By Martha M. Barantovich.
Someone has written the opening scene of a horror flick. Slowly they pan the camera back and forth and find that one thing out of place in the abandoned, dust covered room. The doll with no head, lying face up, arms stretched out, as if reaching for a hug. And in the background is the slow pulse of music that sets the tone. It just moves the watcher ever so slowly, creating a sense of angst. You’re not sure why you feel the angst, you just do.
The sound of a hum.
Just below the surface, between my skin and my essence, like an internal itch I’ll never reach is where it lies. For as long as I can remember, it’s been there. It’s an internal noise. A buzz, a hum, a constant vibration. It has taken me forever to recognize it and name it and look at it and feel it. My whole life has been attached to and driven by the noise. My whole life has been a search for the name; like a miner hoping to make it rich. And that really is the crux of it. The naming and the feeling. Because I have finally found THE WORD. THE WORD that I need to face so that we can change the dance.
We will get there. To the naming and the feeling. But in order to name, I have to peel away the layers. The thick, imbedded layers that need to be torn back and examined and turned over and squinted at and sniffed and held and hidden away in shame. Over and over and over again. This is how I always seem to do it.
Diving into one’s soul and history is frightening, at best. I’m not talking about the family story time in which everyone recalls moments of collective pasts. I’m talking about our personal stories and histories that replay over and over again that create the patterns and behaviors. You know the ones. These patterns usually end with the telling of “I will NEVER do_____ <insert behavior/situation/moment/experience here> again.” If you’re like me, you’ve said that same thing a hundred million thousand times over. I think it’s because we just don’t know what it is we are doing. Life tells us we are all works in progress. And when we are brave enough to do our own personal work and examine the depth of our being, we hear clearly and can NAME. Without judgement. Without disdain. Just NAME. It’s empowering and enlightening all at once.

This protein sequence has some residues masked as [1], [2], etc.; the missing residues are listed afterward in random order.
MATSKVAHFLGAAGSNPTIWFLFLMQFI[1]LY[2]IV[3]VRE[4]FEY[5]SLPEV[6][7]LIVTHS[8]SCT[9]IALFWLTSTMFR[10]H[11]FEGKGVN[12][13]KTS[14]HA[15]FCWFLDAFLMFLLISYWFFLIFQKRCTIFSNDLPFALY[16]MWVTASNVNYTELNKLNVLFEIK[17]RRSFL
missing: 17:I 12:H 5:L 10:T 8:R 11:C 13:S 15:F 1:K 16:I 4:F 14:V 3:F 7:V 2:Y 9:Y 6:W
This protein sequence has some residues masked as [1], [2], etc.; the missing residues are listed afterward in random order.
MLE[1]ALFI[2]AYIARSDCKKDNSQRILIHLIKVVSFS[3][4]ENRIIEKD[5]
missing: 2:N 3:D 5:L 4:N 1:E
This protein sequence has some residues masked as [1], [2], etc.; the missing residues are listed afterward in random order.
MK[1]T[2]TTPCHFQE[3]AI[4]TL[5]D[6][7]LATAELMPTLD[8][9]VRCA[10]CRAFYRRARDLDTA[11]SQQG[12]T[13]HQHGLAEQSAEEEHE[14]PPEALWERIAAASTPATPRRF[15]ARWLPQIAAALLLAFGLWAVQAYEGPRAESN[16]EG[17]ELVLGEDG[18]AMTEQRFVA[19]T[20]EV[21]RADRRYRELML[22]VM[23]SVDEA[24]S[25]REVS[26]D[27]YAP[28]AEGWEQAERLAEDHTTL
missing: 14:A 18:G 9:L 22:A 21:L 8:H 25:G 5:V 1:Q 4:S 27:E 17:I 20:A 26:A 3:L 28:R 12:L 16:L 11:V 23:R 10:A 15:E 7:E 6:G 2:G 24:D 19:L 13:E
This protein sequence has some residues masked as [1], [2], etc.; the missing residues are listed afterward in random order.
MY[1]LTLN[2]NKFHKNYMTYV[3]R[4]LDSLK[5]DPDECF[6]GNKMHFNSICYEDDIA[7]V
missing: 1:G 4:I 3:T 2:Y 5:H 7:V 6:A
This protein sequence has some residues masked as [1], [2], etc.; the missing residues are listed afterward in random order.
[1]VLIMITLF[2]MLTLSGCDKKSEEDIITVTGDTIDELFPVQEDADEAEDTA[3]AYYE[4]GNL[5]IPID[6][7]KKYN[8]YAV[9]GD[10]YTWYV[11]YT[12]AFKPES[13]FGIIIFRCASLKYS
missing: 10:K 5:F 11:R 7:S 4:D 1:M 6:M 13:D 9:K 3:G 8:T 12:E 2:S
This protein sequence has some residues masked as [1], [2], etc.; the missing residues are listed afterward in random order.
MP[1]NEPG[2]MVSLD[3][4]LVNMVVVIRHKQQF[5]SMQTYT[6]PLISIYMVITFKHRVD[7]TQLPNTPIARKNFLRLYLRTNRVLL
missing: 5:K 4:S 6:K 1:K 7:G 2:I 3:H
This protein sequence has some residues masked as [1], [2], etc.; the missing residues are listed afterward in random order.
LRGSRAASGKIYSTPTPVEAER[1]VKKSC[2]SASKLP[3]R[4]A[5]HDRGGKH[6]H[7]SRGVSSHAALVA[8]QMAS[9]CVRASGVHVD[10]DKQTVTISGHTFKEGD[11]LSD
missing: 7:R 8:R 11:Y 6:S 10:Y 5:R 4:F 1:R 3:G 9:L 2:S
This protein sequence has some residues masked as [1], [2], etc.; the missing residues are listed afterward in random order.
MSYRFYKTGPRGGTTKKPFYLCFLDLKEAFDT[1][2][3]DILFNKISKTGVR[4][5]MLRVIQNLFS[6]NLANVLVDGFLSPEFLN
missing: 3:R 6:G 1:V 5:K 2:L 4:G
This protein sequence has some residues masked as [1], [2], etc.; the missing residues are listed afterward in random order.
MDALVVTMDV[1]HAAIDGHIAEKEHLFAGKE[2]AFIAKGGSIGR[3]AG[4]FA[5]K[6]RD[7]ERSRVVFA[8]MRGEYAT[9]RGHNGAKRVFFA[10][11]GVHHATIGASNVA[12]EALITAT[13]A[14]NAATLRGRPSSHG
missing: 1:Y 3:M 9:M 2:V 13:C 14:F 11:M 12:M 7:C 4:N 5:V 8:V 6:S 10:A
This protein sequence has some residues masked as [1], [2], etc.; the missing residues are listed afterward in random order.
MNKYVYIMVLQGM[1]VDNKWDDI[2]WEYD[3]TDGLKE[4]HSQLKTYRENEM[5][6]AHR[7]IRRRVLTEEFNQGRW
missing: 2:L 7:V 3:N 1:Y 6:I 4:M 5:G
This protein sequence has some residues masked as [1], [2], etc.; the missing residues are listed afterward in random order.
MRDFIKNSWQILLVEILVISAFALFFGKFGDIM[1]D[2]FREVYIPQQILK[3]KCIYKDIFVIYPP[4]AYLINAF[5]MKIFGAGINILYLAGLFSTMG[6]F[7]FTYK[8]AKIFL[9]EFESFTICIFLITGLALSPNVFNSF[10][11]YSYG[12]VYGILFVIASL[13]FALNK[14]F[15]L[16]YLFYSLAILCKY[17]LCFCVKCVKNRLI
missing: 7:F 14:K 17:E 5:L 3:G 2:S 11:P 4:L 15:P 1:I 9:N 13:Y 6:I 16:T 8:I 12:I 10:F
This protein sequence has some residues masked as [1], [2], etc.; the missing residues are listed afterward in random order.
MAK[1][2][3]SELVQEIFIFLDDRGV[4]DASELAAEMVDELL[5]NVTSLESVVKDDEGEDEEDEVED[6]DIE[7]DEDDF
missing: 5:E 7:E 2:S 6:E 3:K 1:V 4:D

I’m fat. In this moment and in this space, I am fat. I’m not writing that to get some sort of band of brothers to rally behind me and boost my ego. I became fat on purpose. I didn’t know it at the time, but I do now. I fattened myself up like someone fattens up a pig heading to slaughter. I fattened up because of the noise, the buzz, the hum. You see, because if I put some distance between myself and the noise, I can’t hear it as well. Like the earplugs I wear at night to quiet the sound of my husband’s snoring, the fat quiets the sound. Being fat makes me braver because all I have to focus on for the time being is how my clothes don’t fit and how my belly gets in the way of bending over and how my arms won’t squeeze into my sweaters and how I live in elastic-waisted pants. I can self-hate all day because of the external manifestation of the internal noise. The fat creates a barrier that protects me so I don’t have to hear the constant hum.
I wish I could record it so you could hear it too. Or maybe you do. Maybe you have a NAME for your noise as well. My journey to fat started a long time ago when I was a child and I didn’t have the language to deal with some particularly ugly feelings. On-going, heart-wrenching, ugly feelings. I sometimes revisit those particular memories without even knowing I’ve travelled back in time. This time, however, the fat began with removing the addiction that protected me. It started when I quit smoking. I am super proud of that fact, but not smoking has brought up so much more than I knew I had buried (that’s another post for another day). So I got fat. I got fat because the lack of cigarette smoking routine challenged my daily habits and practices. I had to be present. I had to learn how to process. And in the meantime, I learned that there is a constant noise. And that noise is